When you look at the root cause of many data breaches, it typically involves a breakdown of cybersecurity process and controls as the initial entry point for a bad actor. We find that many organizations don’t put enough emphasis on the effectiveness of their cybersecurity processes and controls.
Jeff Krull, leader of Baker Tilly’s cybersecurity practice

Organizations should make sure their cybersecurity program addresses the appropriate risks. Here are just some of the activities that can help reduce risk and may potentially be required to maintain adequate cyber insurance coverage:

  • Hire skilled cybersecurity talent to cover both the cybersecurity strategy and the tactical protections 
  • Supplement internal cybersecurity talent with service providers, including periodic tests of your protections (e.g., pen test) 
  • Engage leadership and the board to support new investments through frequent reports on the cybersecurity program 
  • Train your people to be aware of cyber threats and how to protect themselves and the organization 
  • Implement an industry-accepted standard or framework as the basis of the cybersecurity program 
  • Develop and test a robust incident response plan to deal with the most likely cyber incidents (e.g., ransomware, account compromise via phishing) 
  • Implement robust monitoring practices to take timely and appropriate action when security tools produce alerts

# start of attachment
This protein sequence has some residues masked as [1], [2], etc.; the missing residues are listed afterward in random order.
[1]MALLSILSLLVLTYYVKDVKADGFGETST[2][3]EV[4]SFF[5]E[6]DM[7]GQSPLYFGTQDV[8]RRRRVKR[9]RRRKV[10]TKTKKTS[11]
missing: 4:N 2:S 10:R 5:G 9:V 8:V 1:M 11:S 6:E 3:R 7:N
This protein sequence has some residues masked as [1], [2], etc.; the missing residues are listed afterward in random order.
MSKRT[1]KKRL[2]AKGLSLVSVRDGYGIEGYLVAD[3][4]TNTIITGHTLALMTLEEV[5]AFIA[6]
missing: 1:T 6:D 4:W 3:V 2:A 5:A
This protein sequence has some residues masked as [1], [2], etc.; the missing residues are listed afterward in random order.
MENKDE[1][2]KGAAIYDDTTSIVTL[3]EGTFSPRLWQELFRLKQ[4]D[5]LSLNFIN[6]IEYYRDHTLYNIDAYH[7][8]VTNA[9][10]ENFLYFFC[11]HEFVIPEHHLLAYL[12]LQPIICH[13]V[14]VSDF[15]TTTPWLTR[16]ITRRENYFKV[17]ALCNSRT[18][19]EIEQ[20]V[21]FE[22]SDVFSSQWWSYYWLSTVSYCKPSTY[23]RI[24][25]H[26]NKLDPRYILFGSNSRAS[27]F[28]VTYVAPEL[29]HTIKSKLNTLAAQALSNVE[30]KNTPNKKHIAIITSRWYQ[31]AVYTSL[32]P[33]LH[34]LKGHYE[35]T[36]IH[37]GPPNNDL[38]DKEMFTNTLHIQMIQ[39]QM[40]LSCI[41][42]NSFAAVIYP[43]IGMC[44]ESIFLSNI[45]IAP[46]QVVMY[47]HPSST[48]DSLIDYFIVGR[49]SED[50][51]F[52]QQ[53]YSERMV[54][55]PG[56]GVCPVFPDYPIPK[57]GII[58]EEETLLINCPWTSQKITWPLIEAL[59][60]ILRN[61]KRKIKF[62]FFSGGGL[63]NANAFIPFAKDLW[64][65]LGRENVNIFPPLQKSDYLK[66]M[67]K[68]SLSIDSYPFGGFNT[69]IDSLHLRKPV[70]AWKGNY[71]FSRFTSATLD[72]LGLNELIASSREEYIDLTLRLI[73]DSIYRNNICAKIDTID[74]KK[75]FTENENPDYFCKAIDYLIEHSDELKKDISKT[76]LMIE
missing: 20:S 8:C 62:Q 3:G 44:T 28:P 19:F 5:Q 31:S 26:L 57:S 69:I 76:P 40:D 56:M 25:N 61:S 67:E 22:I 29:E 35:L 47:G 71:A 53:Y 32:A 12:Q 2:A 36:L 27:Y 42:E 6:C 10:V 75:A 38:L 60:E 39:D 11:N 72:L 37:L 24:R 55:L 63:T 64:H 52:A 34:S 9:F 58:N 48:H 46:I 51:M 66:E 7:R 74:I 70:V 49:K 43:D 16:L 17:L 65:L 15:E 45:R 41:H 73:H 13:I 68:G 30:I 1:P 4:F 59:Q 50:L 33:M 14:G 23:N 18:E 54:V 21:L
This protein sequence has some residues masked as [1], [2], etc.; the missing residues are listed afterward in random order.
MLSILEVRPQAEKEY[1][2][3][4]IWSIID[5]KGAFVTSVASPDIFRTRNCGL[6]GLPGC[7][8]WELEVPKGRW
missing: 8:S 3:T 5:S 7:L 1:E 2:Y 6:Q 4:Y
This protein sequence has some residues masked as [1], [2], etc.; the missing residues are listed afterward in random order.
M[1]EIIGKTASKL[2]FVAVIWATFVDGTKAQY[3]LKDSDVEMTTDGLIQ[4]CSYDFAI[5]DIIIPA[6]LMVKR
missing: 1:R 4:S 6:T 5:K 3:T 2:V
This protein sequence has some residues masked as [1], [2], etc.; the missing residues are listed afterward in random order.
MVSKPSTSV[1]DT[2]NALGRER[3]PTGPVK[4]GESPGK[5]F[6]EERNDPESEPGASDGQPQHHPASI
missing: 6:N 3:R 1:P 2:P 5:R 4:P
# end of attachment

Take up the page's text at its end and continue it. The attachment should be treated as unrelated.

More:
• Assess and monitor all cloud and IT vendors that access organizational data 
  • Require multi-factor authentication for access to all systems 
  • Configure devices (e.g., laptops, phones) to encrypt all data 
  • Implement backups to secure data from ransomware  
  • Protect servers and devices with anti-virus/anti-ransomware security tools 
  • Invest in security event monitoring tools that automate the review of all network and system logs and activities 

Organizations are realizing how hard it is to hire full-time cybersecurity specialists. Even if the organization has the monetary resources, finding and hiring the right people is quite a challenge. Not only are there not enough talented cyber professionals to go around, but the pandemic has created an additional challenge by facilitating a remote-work environment in which talented cyber workers can work for any organization, regardless of geography. The result of this is a supply vs. demand imbalance that has driven up the cost of finding, hiring and retaining talent. 

Additionally, processes tend to be the most overlooked aspect of a cybersecurity program. Organizations cannot simply pick a framework and do everything it says. Cyber standards are not one size fits all. You should adapt the framework to the specific needs of your organization, your industry, your regulatory requirements and your risks. These processes should be game plans of specific activities that help the people and technology components run effectively and efficiently.  

Finally, an organization can have all the “best” technology, but if the tools are not properly implemented or managed by people who are properly trained and are following defined processes, then scenarios can arise where one area (e.g., email) is properly secured, while another area (e.g., cloud) is left vulnerable to attacks.  

Assessing risk and addressing cyber insurance questionnaires